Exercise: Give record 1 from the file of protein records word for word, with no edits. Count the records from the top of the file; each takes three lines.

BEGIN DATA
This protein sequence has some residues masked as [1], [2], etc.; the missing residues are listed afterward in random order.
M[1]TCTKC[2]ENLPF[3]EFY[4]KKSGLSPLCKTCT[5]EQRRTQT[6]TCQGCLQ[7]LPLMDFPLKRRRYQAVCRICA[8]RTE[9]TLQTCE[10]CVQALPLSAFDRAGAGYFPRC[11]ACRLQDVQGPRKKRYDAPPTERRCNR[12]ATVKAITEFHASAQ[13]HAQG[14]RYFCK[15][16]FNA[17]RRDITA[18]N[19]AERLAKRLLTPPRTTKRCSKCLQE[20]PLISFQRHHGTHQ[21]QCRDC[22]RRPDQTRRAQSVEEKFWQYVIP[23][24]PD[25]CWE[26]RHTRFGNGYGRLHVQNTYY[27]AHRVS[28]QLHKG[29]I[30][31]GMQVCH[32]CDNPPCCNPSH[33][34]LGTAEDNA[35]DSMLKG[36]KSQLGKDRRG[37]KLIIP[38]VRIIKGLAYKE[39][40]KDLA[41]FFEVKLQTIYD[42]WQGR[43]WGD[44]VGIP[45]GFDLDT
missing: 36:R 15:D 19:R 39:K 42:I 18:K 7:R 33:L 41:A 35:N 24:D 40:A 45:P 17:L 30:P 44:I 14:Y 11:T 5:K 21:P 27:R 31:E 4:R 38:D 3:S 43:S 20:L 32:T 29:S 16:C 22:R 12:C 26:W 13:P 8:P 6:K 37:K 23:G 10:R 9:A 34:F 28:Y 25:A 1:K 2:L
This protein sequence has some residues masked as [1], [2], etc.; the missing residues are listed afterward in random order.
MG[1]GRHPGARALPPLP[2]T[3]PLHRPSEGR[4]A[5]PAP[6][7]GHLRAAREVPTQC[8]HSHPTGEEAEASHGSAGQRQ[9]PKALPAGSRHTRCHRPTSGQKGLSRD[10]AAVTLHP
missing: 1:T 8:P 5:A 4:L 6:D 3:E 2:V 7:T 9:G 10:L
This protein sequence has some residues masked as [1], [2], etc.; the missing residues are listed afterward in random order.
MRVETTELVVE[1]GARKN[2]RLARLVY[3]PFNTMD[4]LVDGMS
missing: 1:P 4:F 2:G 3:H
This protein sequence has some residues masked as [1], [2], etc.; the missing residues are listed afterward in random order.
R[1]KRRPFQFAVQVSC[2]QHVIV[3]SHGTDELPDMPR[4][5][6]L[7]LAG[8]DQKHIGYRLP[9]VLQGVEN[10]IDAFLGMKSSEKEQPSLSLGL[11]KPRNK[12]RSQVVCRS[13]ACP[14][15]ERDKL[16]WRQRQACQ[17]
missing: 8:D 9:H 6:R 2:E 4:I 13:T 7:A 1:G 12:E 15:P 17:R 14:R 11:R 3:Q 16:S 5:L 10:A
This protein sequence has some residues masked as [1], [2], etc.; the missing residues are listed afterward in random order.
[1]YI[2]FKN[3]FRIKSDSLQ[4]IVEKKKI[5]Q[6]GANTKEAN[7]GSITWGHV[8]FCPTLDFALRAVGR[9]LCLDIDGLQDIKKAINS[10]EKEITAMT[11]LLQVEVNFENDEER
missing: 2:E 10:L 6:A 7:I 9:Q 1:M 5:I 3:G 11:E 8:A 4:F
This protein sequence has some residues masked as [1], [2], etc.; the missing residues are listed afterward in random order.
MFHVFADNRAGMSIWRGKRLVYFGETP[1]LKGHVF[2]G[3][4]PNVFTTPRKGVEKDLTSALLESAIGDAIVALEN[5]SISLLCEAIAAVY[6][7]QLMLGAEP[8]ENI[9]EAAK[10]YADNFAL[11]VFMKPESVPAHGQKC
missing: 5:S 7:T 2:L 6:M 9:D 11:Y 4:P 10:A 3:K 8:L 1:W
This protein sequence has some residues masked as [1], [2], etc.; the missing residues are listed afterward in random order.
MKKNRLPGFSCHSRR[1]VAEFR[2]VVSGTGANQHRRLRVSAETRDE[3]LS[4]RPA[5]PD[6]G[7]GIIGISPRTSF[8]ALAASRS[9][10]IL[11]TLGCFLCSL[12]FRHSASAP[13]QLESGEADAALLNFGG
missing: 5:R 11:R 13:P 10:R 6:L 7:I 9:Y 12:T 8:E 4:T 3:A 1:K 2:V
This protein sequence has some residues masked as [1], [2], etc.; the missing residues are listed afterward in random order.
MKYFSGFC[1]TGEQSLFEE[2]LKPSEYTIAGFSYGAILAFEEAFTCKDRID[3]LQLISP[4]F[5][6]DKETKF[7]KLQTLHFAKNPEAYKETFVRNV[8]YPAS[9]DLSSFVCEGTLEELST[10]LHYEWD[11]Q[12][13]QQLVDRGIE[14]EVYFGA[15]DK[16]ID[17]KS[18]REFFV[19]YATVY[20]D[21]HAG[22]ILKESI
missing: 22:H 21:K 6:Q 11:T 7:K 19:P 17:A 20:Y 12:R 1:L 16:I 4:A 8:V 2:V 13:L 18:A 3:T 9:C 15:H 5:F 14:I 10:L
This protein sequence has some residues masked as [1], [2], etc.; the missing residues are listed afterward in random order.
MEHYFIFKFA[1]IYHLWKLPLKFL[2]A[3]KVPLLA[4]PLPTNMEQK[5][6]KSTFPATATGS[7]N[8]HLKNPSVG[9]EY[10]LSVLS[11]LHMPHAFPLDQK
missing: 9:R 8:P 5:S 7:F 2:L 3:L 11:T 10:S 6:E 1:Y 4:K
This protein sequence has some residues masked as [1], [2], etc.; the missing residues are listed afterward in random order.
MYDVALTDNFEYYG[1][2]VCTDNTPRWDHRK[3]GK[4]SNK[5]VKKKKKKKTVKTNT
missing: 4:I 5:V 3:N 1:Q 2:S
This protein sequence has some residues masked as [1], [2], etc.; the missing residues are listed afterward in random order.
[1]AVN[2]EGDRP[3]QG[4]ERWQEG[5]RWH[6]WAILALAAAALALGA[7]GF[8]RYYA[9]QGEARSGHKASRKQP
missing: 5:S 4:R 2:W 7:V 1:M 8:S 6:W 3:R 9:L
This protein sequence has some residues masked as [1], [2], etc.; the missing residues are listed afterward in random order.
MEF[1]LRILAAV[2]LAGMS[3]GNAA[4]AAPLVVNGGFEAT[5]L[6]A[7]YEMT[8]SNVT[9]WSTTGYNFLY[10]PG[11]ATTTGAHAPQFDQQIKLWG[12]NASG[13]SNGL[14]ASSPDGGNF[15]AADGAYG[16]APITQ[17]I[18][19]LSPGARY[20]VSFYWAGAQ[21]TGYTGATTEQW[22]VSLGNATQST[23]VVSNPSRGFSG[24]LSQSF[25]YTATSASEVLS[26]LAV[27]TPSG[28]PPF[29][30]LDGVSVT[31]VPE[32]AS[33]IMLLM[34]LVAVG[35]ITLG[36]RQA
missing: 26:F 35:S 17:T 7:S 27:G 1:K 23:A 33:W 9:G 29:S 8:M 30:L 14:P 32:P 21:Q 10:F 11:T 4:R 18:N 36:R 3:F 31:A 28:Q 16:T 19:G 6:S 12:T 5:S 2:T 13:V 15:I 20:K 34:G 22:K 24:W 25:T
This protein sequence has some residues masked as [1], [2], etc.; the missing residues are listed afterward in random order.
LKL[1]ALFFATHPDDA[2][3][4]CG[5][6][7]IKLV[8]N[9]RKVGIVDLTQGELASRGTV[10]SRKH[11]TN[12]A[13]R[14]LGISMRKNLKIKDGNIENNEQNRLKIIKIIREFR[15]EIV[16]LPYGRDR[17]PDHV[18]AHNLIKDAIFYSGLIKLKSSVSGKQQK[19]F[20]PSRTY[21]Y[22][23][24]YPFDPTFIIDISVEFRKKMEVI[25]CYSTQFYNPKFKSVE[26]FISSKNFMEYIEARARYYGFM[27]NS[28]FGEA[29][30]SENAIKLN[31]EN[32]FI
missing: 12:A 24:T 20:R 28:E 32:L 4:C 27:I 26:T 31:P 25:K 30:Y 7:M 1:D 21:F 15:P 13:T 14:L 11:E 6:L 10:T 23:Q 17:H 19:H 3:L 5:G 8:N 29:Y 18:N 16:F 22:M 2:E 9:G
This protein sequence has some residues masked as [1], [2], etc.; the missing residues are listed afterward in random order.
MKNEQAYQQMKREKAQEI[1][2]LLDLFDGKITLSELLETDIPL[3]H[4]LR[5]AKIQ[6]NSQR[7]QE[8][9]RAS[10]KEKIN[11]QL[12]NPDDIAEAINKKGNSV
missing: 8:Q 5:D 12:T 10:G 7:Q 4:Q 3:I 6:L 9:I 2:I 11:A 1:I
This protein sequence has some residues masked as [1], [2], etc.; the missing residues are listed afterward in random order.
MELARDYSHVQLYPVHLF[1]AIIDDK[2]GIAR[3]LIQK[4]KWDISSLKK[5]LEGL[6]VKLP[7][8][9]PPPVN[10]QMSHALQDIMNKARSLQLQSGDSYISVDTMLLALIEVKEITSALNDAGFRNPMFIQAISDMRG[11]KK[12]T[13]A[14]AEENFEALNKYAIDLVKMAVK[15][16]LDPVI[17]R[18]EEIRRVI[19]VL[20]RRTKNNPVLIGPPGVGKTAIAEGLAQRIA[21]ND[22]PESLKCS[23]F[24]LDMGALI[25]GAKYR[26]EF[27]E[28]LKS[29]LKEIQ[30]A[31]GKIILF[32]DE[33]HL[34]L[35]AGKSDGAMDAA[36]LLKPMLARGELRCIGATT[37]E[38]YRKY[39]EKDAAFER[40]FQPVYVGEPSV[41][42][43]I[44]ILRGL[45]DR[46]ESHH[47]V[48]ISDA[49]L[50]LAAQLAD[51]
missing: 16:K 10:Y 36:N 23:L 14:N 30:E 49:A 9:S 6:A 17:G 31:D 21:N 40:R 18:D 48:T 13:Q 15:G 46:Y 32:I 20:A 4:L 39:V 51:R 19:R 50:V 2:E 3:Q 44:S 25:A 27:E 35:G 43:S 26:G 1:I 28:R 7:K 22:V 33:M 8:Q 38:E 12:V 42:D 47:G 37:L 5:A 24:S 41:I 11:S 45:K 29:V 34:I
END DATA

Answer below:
This protein sequence has some residues masked as [1], [2], etc.; the missing residues are listed afterward in random order.
M[1]TCTKC[2]ENLPF[3]EFY[4]KKSGLSPLCKTCT[5]EQRRTQT[6]TCQGCLQ[7]LPLMDFPLKRRRYQAVCRICA[8]RTE[9]TLQTCE[10]CVQALPLSAFDRAGAGYFPRC[11]ACRLQDVQGPRKKRYDAPPTERRCNR[12]ATVKAITEFHASAQ[13]HAQG[14]RYFCK[15][16]FNA[17]RRDITA[18]N[19]AERLAKRLLTPPRTTKRCSKCLQE[20]PLISFQRHHGTHQ[21]QCRDC[22]RRPDQTRRAQSVEEKFWQYVIP[23][24]PD[25]CWE[26]RHTRFGNGYGRLHVQNTYY[27]AHRVS[28]QLHKG[29]I[30][31]GMQVCH[32]CDNPPCCNPSH[33][34]LGTAEDNA[35]DSMLKG[36]KSQLGKDRRG[37]KLIIP[38]VRIIKGLAYKE[39][40]KDLA[41]FFEVKLQTIYD[42]WQGR[43]WGD[44]VGIP[45]GFDLDT
missing: 36:R 15:D 19:R 39:K 42:I 18:K 7:R 33:L 41:A 35:N 24:D 40:A 45:P 17:L 30:P 44:I 14:Y 11:T 5:K 21:P 27:R 31:E 4:R 38:D 3:S 43:S 20:L 32:T 29:S 16:C 22:R 12:C 26:W 13:P 8:P 6:K 37:K 23:G 10:R 9:A 34:F 28:Y 25:A 1:K 2:L